Thanks to eco-tourism businesses like ours, the Great Barrier Reef is one of the best-protected marine parks in the world. An entire third of it, or more than 114,000 square kilometres (an area bigger than Austria and Switzerland combined), is a Green Zone which means all marine life are protected and no fishing or extractive activities are allowed. This makes it vastly healthier than many other Reefs around the world.
In 2004, it was the Association of Marine Park Tourism Operators (AMPTO), of which Sunlover is a member, who worked together with conservationists to help have the Barrier Reef’s Green Zone created, thus protecting it from being used for other more harmful industries. Eco-tourism is carried out in a small part of this Green Zone, with only about 0.6 per cent of the Reef’s total area being visited by tourists.
Sunlover Reef Cruises are an Eco-Certified company, and to cut down on plastic waste, we encourage our customers to bring their own re-useable water bottles and use our water filter on board. Our staff lead the way in setting a good example for this. We also don’t provide plastic drinking straws and we recycle a lot of the waste that is produced. As with all tour companies in the marine park, we do not allow any litter or waste to go overboard and we use eco-friendly cleaning products wherever possible.
At Sunlover Reef Cruises, our snorkelling and diving activities are led by highly experienced, eco-conscious guides, who teach visitors to appreciate and respect these amazing marine creatures in their pristine natural habitat, while protecting them at the same time. Our guides teach visitors never to touch or stand on corals and to keep a safe distance by using flotation aids and safe swimming techniques. By following our “look but don’t touch!” motto, we ensure all visitors leave nothing but bubbles and take nothing but photographs!
Small Tour Groups
At Sunlover Cruises we have a unique permit to our southern Moore Reef site which means there are no other tour boats within several kilometres, ensuring that over-crowding does not occur. Our guided snorkel safari groups are no larger than six people; our scuba diving guides take no more than four people at a time; and our Seawalking (helmet diving) groups are no larger than seven people at a time. We have a huge Reef site, and by only taking a few people in the water at a time, we avoid overcrowding it and ensure we do not disturb the marine habitat.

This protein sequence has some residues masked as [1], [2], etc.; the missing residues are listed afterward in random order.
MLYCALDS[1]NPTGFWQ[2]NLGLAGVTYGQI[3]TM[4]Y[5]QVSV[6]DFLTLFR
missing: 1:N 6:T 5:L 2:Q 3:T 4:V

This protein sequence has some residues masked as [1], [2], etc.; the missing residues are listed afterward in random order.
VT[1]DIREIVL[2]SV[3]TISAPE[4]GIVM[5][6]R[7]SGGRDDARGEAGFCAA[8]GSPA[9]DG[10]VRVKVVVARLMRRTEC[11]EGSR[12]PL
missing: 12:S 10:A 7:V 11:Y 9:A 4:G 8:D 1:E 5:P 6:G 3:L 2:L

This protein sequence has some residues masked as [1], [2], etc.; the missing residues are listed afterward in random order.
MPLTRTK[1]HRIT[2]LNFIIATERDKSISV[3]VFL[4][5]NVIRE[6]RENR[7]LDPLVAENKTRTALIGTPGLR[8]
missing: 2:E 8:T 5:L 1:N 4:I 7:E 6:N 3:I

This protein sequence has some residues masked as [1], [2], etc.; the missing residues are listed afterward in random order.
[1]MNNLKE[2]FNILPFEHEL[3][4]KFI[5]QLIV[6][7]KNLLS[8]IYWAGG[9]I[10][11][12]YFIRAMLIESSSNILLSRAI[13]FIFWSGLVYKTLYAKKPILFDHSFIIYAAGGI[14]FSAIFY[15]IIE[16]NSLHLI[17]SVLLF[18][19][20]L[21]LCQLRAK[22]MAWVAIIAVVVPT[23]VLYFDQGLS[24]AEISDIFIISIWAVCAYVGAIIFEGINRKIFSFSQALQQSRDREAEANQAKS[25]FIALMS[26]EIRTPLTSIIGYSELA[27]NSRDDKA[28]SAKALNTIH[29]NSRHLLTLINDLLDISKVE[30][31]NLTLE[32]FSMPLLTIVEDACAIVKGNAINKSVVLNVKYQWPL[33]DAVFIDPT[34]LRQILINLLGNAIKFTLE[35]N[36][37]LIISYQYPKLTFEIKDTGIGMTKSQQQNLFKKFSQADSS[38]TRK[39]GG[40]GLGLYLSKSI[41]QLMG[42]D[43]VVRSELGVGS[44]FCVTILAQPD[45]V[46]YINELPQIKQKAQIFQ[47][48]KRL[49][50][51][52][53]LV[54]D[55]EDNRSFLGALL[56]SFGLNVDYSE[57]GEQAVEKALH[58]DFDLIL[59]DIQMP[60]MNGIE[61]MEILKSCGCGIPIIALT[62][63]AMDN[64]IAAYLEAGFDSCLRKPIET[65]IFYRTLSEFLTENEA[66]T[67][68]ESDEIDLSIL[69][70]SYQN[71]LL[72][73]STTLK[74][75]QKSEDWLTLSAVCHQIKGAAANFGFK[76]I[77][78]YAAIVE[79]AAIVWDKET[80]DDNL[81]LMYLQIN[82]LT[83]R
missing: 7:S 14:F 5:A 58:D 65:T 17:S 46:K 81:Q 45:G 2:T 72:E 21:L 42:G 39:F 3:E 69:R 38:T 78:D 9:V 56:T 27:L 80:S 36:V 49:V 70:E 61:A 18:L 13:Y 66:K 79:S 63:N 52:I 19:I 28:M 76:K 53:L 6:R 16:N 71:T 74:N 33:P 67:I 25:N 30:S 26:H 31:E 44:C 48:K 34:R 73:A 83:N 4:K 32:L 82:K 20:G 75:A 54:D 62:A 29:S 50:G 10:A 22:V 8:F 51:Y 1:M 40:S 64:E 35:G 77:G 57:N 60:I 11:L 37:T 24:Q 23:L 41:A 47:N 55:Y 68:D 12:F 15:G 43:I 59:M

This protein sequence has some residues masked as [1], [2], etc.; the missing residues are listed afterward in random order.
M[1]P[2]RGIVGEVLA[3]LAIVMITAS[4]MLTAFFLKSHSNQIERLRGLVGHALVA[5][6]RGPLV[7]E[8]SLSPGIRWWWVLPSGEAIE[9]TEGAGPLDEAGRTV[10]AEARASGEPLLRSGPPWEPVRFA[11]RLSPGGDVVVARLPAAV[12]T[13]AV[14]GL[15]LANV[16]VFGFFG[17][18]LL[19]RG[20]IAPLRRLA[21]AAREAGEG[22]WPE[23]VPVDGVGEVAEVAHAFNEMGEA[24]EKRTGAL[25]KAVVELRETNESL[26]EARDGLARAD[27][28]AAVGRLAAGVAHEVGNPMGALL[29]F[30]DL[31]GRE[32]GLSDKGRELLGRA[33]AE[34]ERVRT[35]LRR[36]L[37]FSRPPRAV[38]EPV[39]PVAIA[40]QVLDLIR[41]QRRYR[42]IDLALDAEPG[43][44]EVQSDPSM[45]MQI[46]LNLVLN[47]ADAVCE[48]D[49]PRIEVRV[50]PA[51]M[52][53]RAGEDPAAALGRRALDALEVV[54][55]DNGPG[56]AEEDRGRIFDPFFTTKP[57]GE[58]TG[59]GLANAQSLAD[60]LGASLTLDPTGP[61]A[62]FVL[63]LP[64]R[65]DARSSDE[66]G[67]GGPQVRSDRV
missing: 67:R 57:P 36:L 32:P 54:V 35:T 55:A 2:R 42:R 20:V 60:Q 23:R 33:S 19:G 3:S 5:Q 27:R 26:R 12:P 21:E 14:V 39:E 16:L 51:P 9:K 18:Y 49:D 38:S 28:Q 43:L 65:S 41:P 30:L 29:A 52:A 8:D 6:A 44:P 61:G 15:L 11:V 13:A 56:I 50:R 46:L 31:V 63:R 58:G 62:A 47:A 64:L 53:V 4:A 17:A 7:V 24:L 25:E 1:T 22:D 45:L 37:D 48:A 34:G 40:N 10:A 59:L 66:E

We have so many activities to choose from at our activity pontoon, and four hours to enjoy them all, so guests can spread out and are never all in the snorkelling / diving area at the same time. You might spend an hour snorkelling, and then check out some of the other activities like the glass bottom boat rides, semi-submarine rides, and helicopter joy-flights. And of course, don’t forget to treat yourself to a little bit of relaxing sunbathing on our upper deck while enjoying the bar facilities, or playing with your kids in the baby pool!
Guests who are not strong swimmers can “paddle” knee-deep in fish on our platforms or hold onto the rails of the platform, leaving the bulk of the coral Reef for those more experienced snorkellers and divers to explore in relative solitude. With so many activities on offer to cater for everyone, there is plenty of space for everyone to spread out and thus, overcrowding of both guests and marine life is avoided.
Funds for Reef Protection
Every tourist that visits the Reef with Sunlover contributes a marine park fee (included in your tour booking price) which goes directly to the Marine Park for research and protection of the Reef. Along with other tour companies this amounts to millions of dollars each year raised for Reef conservation!
At Sunlover Reef Cruises, we have two qualified Marine Biologists, two qualified Master Reef Guides and several qualified Eye on the Reef Surveyors who carry out important research which is submitted to the Marine Park Authority to help protect the Reef.
Scientists based at universities in the city simply don’t have the time and resources to visit the Reef every day, so they benefit greatly from data and research carried out by the marine biologists working on tour boats. Without tourists enabling companies like Sunlover to visit the Reef, these marine biologists’ work and research could not be carried out.
For this reason, the Reef’s top scientists from the Marine Park Authority and James Cook University have endorsed the eco-tourism industry as a hugely important ally in protecting the Reef.
Our qualified staff offer world-class education, teaching you and your family about the importance of the marine ecosystem and how to take simple steps to protect it.
Our “Marine Bio for a Day” program offers school students from all over Australia and internationally an opportunity to learn about marine science in a fun, interactive way, thus inspiring the next generation to protect our priceless Reef.
Our staff carry out pest-control at our Reef sites, by removing the invasive Crown of Thorns Seastar (COTS) and Drupella snail from the area using methods provided by the Marine Park Authority.
On top of everything that our staff do while working at Sunlover, many of them are so passionate about marine conservation that they also volunteer in conservation activities on their days off. For example, our long-term Senior Dive Instructor Makie Yato is a dedicated volunteer at Parley for the Oceans, collecting several metric tons of plastic debris over her time at their regular beach cleanups. Our Marine Biologist and Master Reef Guide Pablo Cogollos also volunteers for both Parley for the Oceans and the Reef Restoration Foundation on top of working full-time for Sunlover. Dive Instructor Tanya Murphy is the coordinator of Conservation group Divers for Reef Conservation when she’s not busy teaching diving at the Reef.